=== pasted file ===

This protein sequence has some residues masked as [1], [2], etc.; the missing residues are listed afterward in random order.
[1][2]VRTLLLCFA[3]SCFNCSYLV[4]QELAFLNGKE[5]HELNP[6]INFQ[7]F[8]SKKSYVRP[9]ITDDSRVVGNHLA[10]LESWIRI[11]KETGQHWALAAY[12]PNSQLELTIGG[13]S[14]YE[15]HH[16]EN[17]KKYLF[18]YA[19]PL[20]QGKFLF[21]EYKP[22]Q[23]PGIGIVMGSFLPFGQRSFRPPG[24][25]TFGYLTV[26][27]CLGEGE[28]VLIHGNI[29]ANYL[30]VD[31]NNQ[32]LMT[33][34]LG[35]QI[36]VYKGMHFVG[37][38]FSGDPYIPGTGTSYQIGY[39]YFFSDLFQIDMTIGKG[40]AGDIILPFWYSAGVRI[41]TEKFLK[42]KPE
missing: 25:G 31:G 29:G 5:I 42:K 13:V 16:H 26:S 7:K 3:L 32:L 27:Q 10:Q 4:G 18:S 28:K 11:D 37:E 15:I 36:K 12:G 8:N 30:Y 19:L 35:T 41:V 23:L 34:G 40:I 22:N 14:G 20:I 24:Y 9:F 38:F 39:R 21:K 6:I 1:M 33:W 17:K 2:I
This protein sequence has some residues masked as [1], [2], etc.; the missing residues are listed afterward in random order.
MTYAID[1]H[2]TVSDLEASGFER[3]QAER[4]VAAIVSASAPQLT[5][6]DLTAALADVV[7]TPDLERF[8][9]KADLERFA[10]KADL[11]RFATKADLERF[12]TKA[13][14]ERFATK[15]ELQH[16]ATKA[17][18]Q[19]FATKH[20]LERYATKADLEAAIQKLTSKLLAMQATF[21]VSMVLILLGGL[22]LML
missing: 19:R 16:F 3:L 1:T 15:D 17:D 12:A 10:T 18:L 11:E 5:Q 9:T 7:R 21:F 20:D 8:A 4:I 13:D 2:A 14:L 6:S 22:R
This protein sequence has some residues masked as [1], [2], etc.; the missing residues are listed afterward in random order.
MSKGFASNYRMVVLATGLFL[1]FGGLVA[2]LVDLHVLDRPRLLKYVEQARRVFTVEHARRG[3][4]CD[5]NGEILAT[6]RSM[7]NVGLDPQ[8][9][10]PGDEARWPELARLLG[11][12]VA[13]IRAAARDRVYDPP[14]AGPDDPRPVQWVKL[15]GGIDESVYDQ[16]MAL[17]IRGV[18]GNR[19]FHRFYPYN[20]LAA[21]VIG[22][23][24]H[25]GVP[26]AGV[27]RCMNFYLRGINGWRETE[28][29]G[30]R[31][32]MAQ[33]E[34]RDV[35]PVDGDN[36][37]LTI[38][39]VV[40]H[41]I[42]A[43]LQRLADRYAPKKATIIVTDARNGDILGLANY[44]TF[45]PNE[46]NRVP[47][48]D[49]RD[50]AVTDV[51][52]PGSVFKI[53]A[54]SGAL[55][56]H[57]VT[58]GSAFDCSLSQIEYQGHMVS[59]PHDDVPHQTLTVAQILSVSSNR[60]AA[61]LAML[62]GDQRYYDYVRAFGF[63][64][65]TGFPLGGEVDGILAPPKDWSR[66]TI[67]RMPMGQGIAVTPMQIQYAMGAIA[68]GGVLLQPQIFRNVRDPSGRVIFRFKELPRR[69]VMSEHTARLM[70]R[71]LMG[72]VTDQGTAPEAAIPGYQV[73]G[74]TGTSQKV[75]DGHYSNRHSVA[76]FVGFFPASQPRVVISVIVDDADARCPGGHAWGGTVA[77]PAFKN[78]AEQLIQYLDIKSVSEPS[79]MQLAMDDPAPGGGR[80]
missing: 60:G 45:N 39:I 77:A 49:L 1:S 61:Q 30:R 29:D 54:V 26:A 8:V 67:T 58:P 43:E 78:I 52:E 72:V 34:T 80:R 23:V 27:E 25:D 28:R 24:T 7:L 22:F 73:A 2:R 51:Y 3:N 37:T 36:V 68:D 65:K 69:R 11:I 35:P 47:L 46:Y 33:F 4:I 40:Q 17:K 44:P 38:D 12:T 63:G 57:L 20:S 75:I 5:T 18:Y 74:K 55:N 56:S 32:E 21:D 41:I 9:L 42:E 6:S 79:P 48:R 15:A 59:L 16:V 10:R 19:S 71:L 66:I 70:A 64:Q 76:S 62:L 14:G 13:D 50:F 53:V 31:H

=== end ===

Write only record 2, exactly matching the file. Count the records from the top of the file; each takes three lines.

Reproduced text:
This protein sequence has some residues masked as [1], [2], etc.; the missing residues are listed afterward in random order.
MTYAID[1]H[2]TVSDLEASGFER[3]QAER[4]VAAIVSASAPQLT[5][6]DLTAALADVV[7]TPDLERF[8][9]KADLERFA[10]KADL[11]RFATKADLERF[12]TKA[13][14]ERFATK[15]ELQH[16]ATKA[17][18]Q[19]FATKH[20]LERYATKADLEAAIQKLTSKLLAMQATF[21]VSMVLILLGGL[22]LML
missing: 19:R 16:F 3:L 1:T 15:D 17:D 12:A 10:T 18:L 11:E 5:Q 9:T 7:R 21:F 20:D 8:A 4:I 13:D 2:A 14:L 6:S 22:R